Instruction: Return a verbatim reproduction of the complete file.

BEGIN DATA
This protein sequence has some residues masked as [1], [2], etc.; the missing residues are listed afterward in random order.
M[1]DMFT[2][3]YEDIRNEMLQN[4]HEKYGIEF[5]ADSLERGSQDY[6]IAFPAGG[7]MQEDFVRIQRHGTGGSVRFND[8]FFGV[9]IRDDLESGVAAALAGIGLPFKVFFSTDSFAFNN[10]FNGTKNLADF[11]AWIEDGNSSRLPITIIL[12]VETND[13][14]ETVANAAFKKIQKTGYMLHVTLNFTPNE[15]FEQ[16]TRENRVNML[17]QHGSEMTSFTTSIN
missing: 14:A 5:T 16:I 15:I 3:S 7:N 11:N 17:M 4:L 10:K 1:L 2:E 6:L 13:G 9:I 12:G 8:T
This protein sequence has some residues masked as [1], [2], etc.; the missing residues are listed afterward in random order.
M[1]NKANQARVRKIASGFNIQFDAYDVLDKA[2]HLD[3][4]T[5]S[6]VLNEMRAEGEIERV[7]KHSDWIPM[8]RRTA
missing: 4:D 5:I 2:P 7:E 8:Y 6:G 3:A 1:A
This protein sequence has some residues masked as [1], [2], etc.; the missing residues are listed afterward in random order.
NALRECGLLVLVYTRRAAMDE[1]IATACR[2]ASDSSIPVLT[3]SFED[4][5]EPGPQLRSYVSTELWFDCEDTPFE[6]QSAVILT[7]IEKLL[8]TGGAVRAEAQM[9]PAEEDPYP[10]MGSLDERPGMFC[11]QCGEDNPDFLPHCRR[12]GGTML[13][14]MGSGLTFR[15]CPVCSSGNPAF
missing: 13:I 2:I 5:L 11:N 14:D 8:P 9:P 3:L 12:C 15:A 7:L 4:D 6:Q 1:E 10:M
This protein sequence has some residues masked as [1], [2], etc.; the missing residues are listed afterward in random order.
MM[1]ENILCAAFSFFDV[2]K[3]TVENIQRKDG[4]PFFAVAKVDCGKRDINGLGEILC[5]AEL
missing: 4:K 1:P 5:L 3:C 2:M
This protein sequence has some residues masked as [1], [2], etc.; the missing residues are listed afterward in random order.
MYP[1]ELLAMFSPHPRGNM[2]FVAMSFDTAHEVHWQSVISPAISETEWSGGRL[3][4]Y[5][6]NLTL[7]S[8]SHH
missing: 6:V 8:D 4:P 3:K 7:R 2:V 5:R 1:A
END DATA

This protein sequence has some residues masked as [1], [2], etc.; the missing residues are listed afterward in random order.
M[1]DMFT[2][3]YEDIRNEMLQN[4]HEKYGIEF[5]ADSLERGSQDY[6]IAFPAGG[7]MQEDFVRIQRHGTGGSVRFND[8]FFGV[9]IRDDLESGVAAALAGIGLPFKVFFSTDSFAFNN[10]FNGTKNLADF[11]AWIEDGNSSRLPITIIL[12]VETND[13][14]ETVANAAFKKIQKTGYMLHVTLNFTPNE[15]FEQ[16]TRENRVNML[17]QHGSEMTSFTTSIN
missing: 14:A 5:T 16:I 15:I 3:S 7:N 11:N 17:M 4:L 10:K 1:L 2:E 6:L 13:G 9:I 12:G 8:T
This protein sequence has some residues masked as [1], [2], etc.; the missing residues are listed afterward in random order.
M[1]NKANQARVRKIASGFNIQFDAYDVLDKA[2]HLD[3][4]T[5]S[6]VLNEMRAEGEIERV[7]KHSDWIPM[8]RRTA
missing: 4:D 5:I 2:P 7:E 8:Y 6:G 3:A 1:A
This protein sequence has some residues masked as [1], [2], etc.; the missing residues are listed afterward in random order.
NALRECGLLVLVYTRRAAMDE[1]IATACR[2]ASDSSIPVLT[3]SFED[4][5]EPGPQLRSYVSTELWFDCEDTPFE[6]QSAVILT[7]IEKLL[8]TGGAVRAEAQM[9]PAEEDPYP[10]MGSLDERPGMFC[11]QCGEDNPDFLPHCRR[12]GGTML[13][14]MGSGLTFR[15]CPVCSSGNPAF
missing: 13:I 2:I 5:L 11:N 14:D 8:P 9:P 3:L 12:C 15:A 7:L 4:D 6:Q 1:E 10:M
This protein sequence has some residues masked as [1], [2], etc.; the missing residues are listed afterward in random order.
MM[1]ENILCAAFSFFDV[2]K[3]TVENIQRKDG[4]PFFAVAKVDCGKRDINGLGEILC[5]AEL
missing: 4:K 1:P 5:L 3:C 2:M
This protein sequence has some residues masked as [1], [2], etc.; the missing residues are listed afterward in random order.
MYP[1]ELLAMFSPHPRGNM[2]FVAMSFDTAHEVHWQSVISPAISETEWSGGRL[3][4]Y[5][6]NLTL[7]S[8]SHH
missing: 6:V 8:D 4:P 3:K 7:R 2:V 5:R 1:A